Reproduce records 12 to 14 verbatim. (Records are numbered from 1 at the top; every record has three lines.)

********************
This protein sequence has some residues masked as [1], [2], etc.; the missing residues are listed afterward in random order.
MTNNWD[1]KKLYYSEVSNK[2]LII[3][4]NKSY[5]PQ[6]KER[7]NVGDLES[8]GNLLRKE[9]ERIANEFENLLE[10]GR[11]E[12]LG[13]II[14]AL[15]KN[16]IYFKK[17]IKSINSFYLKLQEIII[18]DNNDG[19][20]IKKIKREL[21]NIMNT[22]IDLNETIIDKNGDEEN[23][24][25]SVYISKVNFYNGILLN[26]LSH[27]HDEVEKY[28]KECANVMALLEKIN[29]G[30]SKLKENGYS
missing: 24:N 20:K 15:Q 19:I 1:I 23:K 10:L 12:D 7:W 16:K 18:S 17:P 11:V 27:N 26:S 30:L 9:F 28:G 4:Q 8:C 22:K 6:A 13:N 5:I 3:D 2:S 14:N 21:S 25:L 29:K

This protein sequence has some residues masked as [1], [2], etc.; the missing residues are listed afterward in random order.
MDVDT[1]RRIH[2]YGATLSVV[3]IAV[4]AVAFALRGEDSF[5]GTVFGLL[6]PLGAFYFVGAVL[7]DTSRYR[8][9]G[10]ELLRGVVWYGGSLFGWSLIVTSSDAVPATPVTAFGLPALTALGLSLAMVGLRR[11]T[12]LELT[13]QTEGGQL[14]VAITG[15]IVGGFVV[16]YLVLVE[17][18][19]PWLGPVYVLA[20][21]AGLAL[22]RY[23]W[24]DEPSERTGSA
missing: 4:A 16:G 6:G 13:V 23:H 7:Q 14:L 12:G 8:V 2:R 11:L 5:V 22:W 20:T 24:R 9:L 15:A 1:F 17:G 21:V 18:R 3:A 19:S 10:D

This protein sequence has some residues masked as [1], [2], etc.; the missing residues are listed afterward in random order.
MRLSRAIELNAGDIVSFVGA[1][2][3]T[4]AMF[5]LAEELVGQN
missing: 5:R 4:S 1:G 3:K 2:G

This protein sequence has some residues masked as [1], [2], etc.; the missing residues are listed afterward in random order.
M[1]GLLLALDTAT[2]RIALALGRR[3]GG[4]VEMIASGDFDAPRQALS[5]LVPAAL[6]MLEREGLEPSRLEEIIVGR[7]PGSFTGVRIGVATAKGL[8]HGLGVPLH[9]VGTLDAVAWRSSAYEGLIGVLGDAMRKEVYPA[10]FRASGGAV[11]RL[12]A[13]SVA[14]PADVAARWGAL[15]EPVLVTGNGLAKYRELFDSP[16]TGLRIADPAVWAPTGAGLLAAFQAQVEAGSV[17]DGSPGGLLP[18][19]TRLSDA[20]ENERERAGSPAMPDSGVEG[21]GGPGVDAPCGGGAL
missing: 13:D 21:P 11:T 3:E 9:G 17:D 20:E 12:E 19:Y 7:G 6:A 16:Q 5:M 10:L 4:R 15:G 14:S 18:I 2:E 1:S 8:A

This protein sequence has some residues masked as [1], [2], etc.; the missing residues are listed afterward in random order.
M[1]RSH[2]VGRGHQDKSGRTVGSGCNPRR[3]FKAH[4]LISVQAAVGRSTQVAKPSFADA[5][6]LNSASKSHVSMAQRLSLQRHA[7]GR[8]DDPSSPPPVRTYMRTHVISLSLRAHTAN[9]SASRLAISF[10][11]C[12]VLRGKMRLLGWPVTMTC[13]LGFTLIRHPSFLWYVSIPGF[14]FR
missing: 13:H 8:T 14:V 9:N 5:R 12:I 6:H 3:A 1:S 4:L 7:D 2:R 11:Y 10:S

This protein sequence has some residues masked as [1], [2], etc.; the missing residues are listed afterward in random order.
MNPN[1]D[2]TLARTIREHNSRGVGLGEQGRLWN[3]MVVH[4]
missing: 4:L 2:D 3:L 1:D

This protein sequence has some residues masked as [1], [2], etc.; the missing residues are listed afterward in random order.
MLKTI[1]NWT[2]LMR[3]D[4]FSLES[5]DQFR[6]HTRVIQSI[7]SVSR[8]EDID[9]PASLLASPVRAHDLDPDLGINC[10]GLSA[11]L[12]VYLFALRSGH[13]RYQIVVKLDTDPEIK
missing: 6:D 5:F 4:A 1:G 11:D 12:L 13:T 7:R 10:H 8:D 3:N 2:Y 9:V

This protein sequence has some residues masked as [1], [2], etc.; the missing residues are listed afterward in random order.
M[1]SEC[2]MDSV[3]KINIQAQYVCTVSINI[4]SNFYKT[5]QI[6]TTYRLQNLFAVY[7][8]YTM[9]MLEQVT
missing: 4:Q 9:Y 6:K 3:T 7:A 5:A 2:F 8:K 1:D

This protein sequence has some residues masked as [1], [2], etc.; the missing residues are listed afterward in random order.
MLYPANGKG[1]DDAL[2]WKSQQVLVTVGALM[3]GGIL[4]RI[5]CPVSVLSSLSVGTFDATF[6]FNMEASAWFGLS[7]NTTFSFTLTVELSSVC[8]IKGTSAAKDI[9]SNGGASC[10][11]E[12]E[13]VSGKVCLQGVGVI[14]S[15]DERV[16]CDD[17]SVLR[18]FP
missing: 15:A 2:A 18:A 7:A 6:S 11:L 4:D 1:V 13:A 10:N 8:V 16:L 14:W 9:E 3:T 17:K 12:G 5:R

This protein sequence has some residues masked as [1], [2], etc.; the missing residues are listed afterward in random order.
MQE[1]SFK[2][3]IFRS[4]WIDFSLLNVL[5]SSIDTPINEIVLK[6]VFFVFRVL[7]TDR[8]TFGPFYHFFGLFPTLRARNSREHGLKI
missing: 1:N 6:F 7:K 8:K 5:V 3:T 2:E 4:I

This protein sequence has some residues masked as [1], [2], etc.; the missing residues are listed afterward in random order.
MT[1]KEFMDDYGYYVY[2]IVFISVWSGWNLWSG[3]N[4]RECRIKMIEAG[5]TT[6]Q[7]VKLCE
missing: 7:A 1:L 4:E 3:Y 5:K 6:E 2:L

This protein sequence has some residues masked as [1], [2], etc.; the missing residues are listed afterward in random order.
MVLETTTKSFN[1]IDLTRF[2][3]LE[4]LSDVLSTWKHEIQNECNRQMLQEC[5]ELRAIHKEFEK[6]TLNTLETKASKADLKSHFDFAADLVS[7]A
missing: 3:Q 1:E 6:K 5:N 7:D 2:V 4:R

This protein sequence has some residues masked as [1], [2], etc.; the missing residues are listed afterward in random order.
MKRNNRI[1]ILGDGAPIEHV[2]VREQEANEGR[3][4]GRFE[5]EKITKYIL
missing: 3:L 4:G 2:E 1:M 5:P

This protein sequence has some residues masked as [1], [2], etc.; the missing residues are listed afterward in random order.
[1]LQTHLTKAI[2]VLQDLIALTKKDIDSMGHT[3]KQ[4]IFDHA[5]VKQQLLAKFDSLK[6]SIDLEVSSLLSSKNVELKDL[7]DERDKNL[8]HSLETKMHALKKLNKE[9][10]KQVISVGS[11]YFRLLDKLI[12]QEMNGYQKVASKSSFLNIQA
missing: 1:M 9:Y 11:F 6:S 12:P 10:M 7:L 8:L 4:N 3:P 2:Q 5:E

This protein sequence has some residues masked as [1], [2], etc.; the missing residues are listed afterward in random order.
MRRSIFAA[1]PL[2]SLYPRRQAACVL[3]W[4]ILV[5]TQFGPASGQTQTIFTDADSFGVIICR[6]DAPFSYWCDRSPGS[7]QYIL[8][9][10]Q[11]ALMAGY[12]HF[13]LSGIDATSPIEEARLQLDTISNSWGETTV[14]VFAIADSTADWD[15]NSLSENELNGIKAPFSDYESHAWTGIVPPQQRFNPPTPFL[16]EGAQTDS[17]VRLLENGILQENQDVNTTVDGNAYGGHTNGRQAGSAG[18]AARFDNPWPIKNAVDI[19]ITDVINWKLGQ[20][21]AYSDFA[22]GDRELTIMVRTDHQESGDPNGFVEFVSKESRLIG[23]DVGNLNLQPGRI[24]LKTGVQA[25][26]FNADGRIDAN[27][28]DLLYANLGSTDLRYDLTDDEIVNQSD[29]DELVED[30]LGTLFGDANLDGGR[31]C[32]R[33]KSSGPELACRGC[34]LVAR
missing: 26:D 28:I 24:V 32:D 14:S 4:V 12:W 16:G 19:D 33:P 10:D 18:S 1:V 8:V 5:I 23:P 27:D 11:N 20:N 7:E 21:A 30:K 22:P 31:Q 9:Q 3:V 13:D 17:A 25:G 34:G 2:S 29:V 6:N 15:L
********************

This protein sequence has some residues masked as [1], [2], etc.; the missing residues are listed afterward in random order.
MVLETTTKSFN[1]IDLTRF[2][3]LE[4]LSDVLSTWKHEIQNECNRQMLQEC[5]ELRAIHKEFEK[6]TLNTLETKASKADLKSHFDFAADLVS[7]A
missing: 3:Q 1:E 6:K 5:N 7:D 2:V 4:R

This protein sequence has some residues masked as [1], [2], etc.; the missing residues are listed afterward in random order.
MKRNNRI[1]ILGDGAPIEHV[2]VREQEANEGR[3][4]GRFE[5]EKITKYIL
missing: 3:L 4:G 2:E 1:M 5:P

This protein sequence has some residues masked as [1], [2], etc.; the missing residues are listed afterward in random order.
[1]LQTHLTKAI[2]VLQDLIALTKKDIDSMGHT[3]KQ[4]IFDHA[5]VKQQLLAKFDSLK[6]SIDLEVSSLLSSKNVELKDL[7]DERDKNL[8]HSLETKMHALKKLNKE[9][10]KQVISVGS[11]YFRLLDKLI[12]QEMNGYQKVASKSSFLNIQA
missing: 1:M 9:Y 11:F 6:S 12:P 10:M 7:L 8:L 4:N 3:P 2:Q 5:E